“The way we respond to consumer needs will differ within different categories and between different countries,” says Polman. “To do this well, the company requires a deep understanding of consumer needs and behaviours. Research in the UK and Germany shows, for example, that it’s not always private label that benefits. While some consumers are trading down, they’re not necessarily fleeing to discounters; they’re looking for value without frills. An equally large section of the population is, however, moving up, looking for premium positioned market leaders that are well supported, differentiated and have strong innovations.”
To this end, Unilever is planning to expand its US Customer Insight and Innovation Centre to Europe and Asia; has already brought out new product launches such as its Magnum Temptations; and plans to sell Europe’s first low-fat, ISP-based (ice structuring protein – developed in-house using genetically modified baker’s yeast in a fermentation process) ice creams in 2010 following EU approval for ISP in April this year.
Innovation, wellness and value are the focus for Campbell Soup Company, which has slipped from 39th position to 45th in this year’s Top 100 ranking, as its core drivers for surviving the recession and fulfilling on consumer demand.
See the Top 100 Food Groups list.
“The fiscal year 2009 has been a successful year for Campbell, especially considering the unprecedented upheaval in global financial markets,” says Craig Owens, Campbell’s chief financial officer and chief administrative officer, who pointed to growth in the company’s US soup business. “We’ve introduced market-leading innovations with the successful launch of several new products, making significant gains in the ready-to-serve segment with our Campbells’ Select Harvest line, and improving our position in the highly competitive broth segment.”
According to Denise Morrison, Campbell’s president of North America Soup, Sauces & Beverages, Campbells’ soups provide the ideal simple meal, particularly for shoppers focused on value.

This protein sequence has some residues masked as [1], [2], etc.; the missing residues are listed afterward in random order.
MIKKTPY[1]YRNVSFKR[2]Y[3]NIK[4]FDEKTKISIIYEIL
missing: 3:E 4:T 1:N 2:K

“We’re committed to being people’s first choice for affordable and nourishing meals by continuing to innovate faster, better, more completely and more uniquely than any other company in the category,” says Morrison.
As part of this innovation process, the company intends to enhance its Campbell’s Chunky soups range with better-for-you features such as leaner meat and 30 varieties containing a full serving of vegetables. It also plans to increase its emphasis on value with a focus on money-saving meals, in-store merchandising, and an extended Campbell’s Kitchen website providing consumer tips on finding and preparing affordable, tasty meals.
The company is also investing in Russia, where it has recently signed a distribution agreement with Coca-Cola Hellenic Bottling Company for the distribution of its Domashnaya Kassika (Home Classics) concentrated broth and other soup products.
“The emerging markets of Russia and China both represent a significant growth opportunity in the business, and these markets will play an important role in Campbell’s future as we gain momentum in our key areas of focus,” says Douglas R Conant, president & CEO, who confirmed that under the terms of the agreement, Campbell’s would remain responsible for all consumer and market research, brand management, marketing, product development and production. Coca-Cola Hellenic takes over responsibility for distribution, sales, in-store marketing and trade receivables.